Over the past decade, many species have become completely extinct or are on the path to extinction. Increasing human encroachment on their habitats, poaching, pollution, and climate change have all played their roles in creating this sad state of affairs. Humankind is the one commonality that exists behind all these factors and sadly, we just can’t seem to learn our lesson. If you have enough money, you can pay to shoot and kill even the most endangered animals on the planet. Entire species have been wiped out to satisfy some trophy hunter’s need for excitement and fame.
Among the many species that have been entering the endangered list, giraffes haven’t been given a lot of focus in conservation efforts. While they’ve been on the endangered list for a while now, in 2018, the International Union for Conservation of Nature (IUCN) placed two subspecies of giraffes on the ‘critically endangered’ list. It is that stage that comes before the animals become totally ‘extinct in the wild’. Over the past hundred years, many giraffes have died out in Guinea, Nigeria, Malawi, Senegal, Mauritania, Burkina Faso, and Eritrea. And now they are in more danger than ever.
At a time when the possibility of certain subspecies of giraffes in danger of becoming completely extinct looms in the foreseeable future, some people only serve to make the situation worse. Not only are giraffes losing their natural habitat to humans, but they also have to be scared of poachers and trophy hunters.
One such trophy hunter is Tess Thompson Talley. A thirty-seven-year-old from Kentucky who works in a ball bearing factory, Talley’s self-professed passion is hunting. The international community came to know about Talley and her passion when Africa Digest picked up photos she had posted online more than a year ago. In the pictures, Talley can be seen standing over the corpse of a giraffe she had killed. This rare black giraffe was an eighteen-year-old bull. Talley, while writing about the incident, wrote about how her prayers for once-in-a-lifetime dream hunt had finally been answered.
White american savage who is partly a neanderthal comes to Africa and shoot down a very rare black giraffe coutrsey of South Africa stupidity. Her name is Tess Thompson Talley. Please share pic.twitter.com/hSK93DOOaz— AfricaDigest (@africlandpost) June 16, 2018
Africa Digest heavily criticized Talley’s actions and referred to her as a ‘White American savage who is partly a Neanderthal’. The twitter account also blamed the South African authorities for their ‘stupidity’ in allowing Talley to hunt down such a rare animal. The tweet went viral and activists, celebrities, and lay persons from across the world came forward to condemn her actions. Tom Kay, Jessica Worley, Debra Messing, and many others tweeted about their outrage.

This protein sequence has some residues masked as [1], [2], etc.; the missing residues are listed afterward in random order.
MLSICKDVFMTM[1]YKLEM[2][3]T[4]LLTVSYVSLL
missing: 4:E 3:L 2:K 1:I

Ricky Gervais, who is well known for his activism against hunting, reposted the image with the caption ‘What’s 16 feet tall and has a c**** on the back of its neck?’ Gervais also blames both the hunter and the authorities. He criticised the latter for taking money from the hunters in exchange for allowing them to shoot animals but also acknowledged the scarcity of resources available to these authorities.
Talley herself appears to be unfazed by the criticism she has received. She continues to insist that hunting is her passion and it is nothing as trivial as just a hobby. She pointed out that the authorities had been more than happy to accept her donation of 2000 lb of giraffe meat to an orphanage in the area. She compared having her picture taken with her kills to taking pictures before a monument. To her, it is all about the memories. She later posted a picture of the giraffe’s head mounted on a wall in her home.
Unfortunately, trophy hunting is still very much a legal and popular activity in South Africa. Many of the animals which have become trophies over the past decade are those which are in danger of becoming extinct. The threat of their disappearance from the planet has forced some countries like Kenya and Botswana to ban the sport and many Western nations have placed bans on the import of trophies.
Civilian activists who have been fighting against trophy hunting for years hold out hope that trophy hunting will eventually be made illegal in all parts of South Africa, but many remain pessimistic. It is a hard fight but the very existence of many animals depends on its outcome.